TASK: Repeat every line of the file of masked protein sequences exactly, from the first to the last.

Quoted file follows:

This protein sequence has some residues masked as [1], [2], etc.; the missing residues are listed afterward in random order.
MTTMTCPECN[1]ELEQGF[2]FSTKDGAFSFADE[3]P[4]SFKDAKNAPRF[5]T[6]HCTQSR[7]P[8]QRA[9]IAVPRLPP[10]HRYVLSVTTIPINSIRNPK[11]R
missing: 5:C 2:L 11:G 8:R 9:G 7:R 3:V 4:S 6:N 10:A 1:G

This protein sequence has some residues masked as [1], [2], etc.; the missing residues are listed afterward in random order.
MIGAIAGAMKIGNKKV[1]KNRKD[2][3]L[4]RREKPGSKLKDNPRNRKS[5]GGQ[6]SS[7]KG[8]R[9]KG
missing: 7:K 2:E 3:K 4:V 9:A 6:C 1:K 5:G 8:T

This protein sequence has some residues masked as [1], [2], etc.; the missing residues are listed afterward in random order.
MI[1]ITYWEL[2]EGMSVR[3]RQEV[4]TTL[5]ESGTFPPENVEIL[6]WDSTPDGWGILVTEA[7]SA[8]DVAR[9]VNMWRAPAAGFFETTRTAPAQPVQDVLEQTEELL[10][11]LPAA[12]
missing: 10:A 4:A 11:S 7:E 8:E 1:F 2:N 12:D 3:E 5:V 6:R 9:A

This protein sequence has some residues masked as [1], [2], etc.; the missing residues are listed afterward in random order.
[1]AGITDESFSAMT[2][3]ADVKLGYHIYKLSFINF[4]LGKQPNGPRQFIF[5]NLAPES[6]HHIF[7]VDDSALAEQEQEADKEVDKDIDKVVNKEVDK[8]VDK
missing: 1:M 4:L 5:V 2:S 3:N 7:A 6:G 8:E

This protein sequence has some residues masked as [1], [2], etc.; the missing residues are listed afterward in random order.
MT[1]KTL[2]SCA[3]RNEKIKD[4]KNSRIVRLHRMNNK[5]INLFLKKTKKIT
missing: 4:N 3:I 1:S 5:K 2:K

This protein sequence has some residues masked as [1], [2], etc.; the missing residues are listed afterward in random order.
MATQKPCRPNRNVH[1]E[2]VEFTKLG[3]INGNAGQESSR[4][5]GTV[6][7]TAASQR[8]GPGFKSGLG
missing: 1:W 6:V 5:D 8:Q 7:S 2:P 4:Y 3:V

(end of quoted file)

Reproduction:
This protein sequence has some residues masked as [1], [2], etc.; the missing residues are listed afterward in random order.
MTTMTCPECN[1]ELEQGF[2]FSTKDGAFSFADE[3]P[4]SFKDAKNAPRF[5]T[6]HCTQSR[7]P[8]QRA[9]IAVPRLPP[10]HRYVLSVTTIPINSIRNPK[11]R
missing: 5:C 2:L 11:G 8:R 9:G 7:R 3:V 4:S 6:N 10:A 1:G

This protein sequence has some residues masked as [1], [2], etc.; the missing residues are listed afterward in random order.
MIGAIAGAMKIGNKKV[1]KNRKD[2][3]L[4]RREKPGSKLKDNPRNRKS[5]GGQ[6]SS[7]KG[8]R[9]KG
missing: 7:K 2:E 3:K 4:V 9:A 6:C 1:K 5:G 8:T

This protein sequence has some residues masked as [1], [2], etc.; the missing residues are listed afterward in random order.
MI[1]ITYWEL[2]EGMSVR[3]RQEV[4]TTL[5]ESGTFPPENVEIL[6]WDSTPDGWGILVTEA[7]SA[8]DVAR[9]VNMWRAPAAGFFETTRTAPAQPVQDVLEQTEELL[10][11]LPAA[12]
missing: 10:A 4:A 11:S 7:E 8:E 1:F 2:N 12:D 3:E 5:V 6:R 9:A

This protein sequence has some residues masked as [1], [2], etc.; the missing residues are listed afterward in random order.
[1]AGITDESFSAMT[2][3]ADVKLGYHIYKLSFINF[4]LGKQPNGPRQFIF[5]NLAPES[6]HHIF[7]VDDSALAEQEQEADKEVDKDIDKVVNKEVDK[8]VDK
missing: 1:M 4:L 5:V 2:S 3:N 7:A 6:G 8:E

This protein sequence has some residues masked as [1], [2], etc.; the missing residues are listed afterward in random order.
MT[1]KTL[2]SCA[3]RNEKIKD[4]KNSRIVRLHRMNNK[5]INLFLKKTKKIT
missing: 4:N 3:I 1:S 5:K 2:K

This protein sequence has some residues masked as [1], [2], etc.; the missing residues are listed afterward in random order.
MATQKPCRPNRNVH[1]E[2]VEFTKLG[3]INGNAGQESSR[4][5]GTV[6][7]TAASQR[8]GPGFKSGLG
missing: 1:W 6:V 5:D 8:Q 7:S 2:P 4:Y 3:V